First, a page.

The beverage industry serves an incredible large market. In 2009 alone, the beverage market consumed more than 458 million liters of beverage, resulting in over $1.58 trillion in sales for the industry. Although there is a declining trend in the consumption of carbonated soft drinks in the United States, as of 2009, carbonated soft drinks still accounts for the lion share of the U.S. beverage market with 48.2% of the market; while bottle water and fruit juice account for 29.2% and 12.4%, respectively. The remaining market space was occupied by the alternative beverages segment, which includes sports drinks, flavored or enhanced water, and energy drinks with 4.0%, 1.6%, and 1.2%, respectively Market Growth:
While U.S. beverage market saw a decline of 2.1% and 3.1% for the years 2008 and 2009, respectively, due in large part to the economic recession, the global market dollar value as well as volume sales saw an increase year-after-year, from 2005 to 2009. The industry is expected to maintain a growth trend, with sales forecasted to reach approximately $1.78 trillion in 2014, as beverage producer enter new market and develop new types of beverages to accommodate the shifting consumer preferences—and capitalize on the growing and profitable alternative beverage segment. Market Segmentation:
The global beverage market is categorized as carbonated soft drinks (soda), bottle water and alternative beverages, which includes sports drinks, energy drinks, vitamin-enhanced water, energy shots, and relaxation drinks. Sports drinks accounted for nearly 60 percent of alternative beverage sales in 2009, while vitamin-enhanced drinks and energy drinks were approximately 23% and 18% of sales in the U.S., respectively. Scope of rivalry: There has been a long lasting rivalry in the carbonated beverage market segment between the two largest producers—PepsiCo and Coco-Cola. However, in the alternative beverage segment, other than Red Bull and Hansen Natural Corporation which also have international presence, most of the other sellers are specialty or regional brands, with distribution limited to a small geographic region.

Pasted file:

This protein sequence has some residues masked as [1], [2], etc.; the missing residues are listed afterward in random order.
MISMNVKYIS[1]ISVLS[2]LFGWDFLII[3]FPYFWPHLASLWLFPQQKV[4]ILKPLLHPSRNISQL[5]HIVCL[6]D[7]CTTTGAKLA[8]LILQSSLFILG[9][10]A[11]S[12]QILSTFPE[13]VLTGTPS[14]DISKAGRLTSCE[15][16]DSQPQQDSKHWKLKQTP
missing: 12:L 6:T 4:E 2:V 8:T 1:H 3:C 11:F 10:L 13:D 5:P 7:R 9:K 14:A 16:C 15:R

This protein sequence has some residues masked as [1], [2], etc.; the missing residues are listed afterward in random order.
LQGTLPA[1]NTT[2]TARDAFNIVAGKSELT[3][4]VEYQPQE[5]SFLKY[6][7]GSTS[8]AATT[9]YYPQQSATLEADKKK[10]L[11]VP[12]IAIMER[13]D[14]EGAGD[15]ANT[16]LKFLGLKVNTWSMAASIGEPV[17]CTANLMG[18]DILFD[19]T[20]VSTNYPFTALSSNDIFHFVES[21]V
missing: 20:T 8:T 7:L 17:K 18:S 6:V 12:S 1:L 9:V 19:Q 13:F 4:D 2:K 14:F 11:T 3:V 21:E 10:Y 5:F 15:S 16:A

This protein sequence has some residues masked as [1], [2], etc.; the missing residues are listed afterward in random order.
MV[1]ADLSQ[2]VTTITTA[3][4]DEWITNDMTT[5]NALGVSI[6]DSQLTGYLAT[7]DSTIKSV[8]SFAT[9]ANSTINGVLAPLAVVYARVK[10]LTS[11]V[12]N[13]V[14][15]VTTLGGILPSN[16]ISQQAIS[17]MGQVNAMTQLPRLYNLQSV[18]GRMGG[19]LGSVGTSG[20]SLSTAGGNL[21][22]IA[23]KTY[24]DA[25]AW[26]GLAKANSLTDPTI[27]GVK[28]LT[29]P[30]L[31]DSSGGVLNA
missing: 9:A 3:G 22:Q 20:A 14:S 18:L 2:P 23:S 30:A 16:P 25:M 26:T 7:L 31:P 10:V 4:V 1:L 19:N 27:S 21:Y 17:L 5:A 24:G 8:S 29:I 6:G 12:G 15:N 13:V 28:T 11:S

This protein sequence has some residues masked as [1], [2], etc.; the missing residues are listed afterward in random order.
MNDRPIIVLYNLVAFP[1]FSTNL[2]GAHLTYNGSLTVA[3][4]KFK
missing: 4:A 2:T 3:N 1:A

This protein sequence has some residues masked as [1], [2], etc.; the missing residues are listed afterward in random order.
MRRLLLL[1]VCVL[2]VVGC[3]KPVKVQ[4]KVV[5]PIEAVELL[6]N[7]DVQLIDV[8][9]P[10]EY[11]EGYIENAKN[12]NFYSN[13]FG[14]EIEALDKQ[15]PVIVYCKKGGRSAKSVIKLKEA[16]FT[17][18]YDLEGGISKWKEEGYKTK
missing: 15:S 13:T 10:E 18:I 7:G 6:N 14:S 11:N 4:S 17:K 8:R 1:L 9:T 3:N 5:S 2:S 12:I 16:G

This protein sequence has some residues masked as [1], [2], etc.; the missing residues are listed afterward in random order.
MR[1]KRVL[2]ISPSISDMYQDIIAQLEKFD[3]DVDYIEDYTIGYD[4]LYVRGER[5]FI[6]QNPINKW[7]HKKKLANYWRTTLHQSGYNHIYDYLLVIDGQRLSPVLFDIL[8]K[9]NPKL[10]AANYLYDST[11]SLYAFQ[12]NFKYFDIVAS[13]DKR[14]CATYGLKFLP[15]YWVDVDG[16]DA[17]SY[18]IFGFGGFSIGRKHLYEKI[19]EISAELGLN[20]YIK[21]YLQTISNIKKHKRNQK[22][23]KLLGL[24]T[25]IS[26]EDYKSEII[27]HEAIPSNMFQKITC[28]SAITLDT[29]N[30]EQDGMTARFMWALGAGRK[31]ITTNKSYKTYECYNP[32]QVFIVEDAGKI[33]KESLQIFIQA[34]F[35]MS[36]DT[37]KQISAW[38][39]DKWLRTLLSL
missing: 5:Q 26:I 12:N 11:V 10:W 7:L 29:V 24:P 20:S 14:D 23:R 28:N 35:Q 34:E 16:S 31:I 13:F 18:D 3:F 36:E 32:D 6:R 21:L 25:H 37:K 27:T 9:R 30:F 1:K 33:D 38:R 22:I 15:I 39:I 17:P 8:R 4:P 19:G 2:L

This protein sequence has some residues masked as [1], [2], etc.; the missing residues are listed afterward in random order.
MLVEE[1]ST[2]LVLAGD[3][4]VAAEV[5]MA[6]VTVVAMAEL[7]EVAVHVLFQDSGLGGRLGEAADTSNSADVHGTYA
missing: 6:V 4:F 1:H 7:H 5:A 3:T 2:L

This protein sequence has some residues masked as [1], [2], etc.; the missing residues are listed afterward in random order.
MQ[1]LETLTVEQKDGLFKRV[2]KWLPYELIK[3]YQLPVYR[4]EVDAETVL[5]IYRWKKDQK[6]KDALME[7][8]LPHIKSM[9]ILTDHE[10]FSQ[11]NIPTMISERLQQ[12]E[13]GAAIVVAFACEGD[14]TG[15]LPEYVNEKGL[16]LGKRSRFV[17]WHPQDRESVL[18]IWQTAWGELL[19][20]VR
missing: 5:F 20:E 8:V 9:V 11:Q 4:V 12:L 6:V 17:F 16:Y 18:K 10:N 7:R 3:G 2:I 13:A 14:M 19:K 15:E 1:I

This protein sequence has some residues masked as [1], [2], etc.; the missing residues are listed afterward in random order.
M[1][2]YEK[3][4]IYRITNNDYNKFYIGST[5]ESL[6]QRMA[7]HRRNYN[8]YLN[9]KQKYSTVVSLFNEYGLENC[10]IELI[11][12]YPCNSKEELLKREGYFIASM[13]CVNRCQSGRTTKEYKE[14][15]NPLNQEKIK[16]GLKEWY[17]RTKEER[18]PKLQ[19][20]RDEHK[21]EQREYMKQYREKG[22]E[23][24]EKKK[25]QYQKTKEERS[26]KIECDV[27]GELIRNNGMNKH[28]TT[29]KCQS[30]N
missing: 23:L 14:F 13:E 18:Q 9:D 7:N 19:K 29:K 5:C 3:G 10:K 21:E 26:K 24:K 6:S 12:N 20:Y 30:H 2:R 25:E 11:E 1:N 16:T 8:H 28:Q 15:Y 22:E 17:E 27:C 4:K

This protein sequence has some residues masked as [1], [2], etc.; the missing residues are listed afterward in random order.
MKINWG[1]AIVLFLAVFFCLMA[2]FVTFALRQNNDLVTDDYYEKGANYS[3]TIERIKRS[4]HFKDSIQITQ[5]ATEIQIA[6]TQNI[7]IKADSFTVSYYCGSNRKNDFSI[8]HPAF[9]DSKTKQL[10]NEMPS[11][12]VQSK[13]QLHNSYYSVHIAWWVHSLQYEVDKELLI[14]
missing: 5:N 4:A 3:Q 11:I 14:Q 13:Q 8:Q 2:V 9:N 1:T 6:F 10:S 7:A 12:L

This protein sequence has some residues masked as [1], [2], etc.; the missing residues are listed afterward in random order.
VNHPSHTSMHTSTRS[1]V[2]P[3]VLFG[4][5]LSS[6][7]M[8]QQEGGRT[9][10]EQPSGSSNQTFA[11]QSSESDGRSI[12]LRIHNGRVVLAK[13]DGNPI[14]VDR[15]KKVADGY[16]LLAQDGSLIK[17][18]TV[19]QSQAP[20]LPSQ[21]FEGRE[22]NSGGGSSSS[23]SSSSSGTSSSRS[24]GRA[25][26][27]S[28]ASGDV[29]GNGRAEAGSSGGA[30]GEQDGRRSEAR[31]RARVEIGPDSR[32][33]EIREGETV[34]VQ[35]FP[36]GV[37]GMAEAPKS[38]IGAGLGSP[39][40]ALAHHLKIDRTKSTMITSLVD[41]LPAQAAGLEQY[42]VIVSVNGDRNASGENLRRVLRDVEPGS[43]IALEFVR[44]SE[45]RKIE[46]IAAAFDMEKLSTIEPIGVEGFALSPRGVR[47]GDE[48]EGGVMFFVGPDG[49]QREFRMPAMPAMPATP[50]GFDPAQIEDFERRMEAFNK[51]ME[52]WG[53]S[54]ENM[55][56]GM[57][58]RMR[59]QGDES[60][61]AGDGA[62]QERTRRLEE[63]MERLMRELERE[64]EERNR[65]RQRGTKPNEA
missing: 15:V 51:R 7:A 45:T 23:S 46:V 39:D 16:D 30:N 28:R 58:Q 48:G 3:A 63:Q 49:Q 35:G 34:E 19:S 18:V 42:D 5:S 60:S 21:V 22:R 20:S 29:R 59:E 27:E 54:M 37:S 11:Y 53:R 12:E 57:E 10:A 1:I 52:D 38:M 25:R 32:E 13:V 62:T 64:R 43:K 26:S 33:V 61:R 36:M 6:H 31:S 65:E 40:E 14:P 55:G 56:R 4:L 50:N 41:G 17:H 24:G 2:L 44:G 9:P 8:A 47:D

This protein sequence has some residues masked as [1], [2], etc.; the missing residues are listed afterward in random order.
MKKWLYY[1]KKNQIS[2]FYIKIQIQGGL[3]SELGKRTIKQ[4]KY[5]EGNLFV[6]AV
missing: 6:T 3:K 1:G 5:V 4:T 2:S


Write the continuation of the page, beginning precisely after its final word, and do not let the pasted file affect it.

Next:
2. What is competition like in the alternative beverage industry? Which of the five competitive forces is strongest? Which is weakest? What competitive forces seem to have the greatest effect on industry attractiveness and the potential profitability of new entrants? Competition in the alternative beverage industry is low to moderate. Although there are many sellers, the high profit margin in the alternative beverage segment allows for everyone to earn respectable profit. In addition, the leaders, PepsiCo, Coca-Cola and Red Bull appear to understand the importance of maintaining the stability of the industry as a whole, as opposed to aggressively jockeying for individual strategic advantage at the expense of the industry. Although the five competitive forces in the beverage industry are quite favorable, threat of substitute product is the strongest force. This is evidence by the fact that branding and taste are the primary strategic differentiations in the segment. Additionally, the cost of switching is undiscernibly low; and there were many substitute alternative beverages such as tea, soft drinks, fruit juices, bottled water and tap water, which made it easier for consumers to easily switch from one brand to another. The bargaining power and leverage of suppliers was the weakest competitive force because, with the exception of few rare ingredients, there are many suppliers...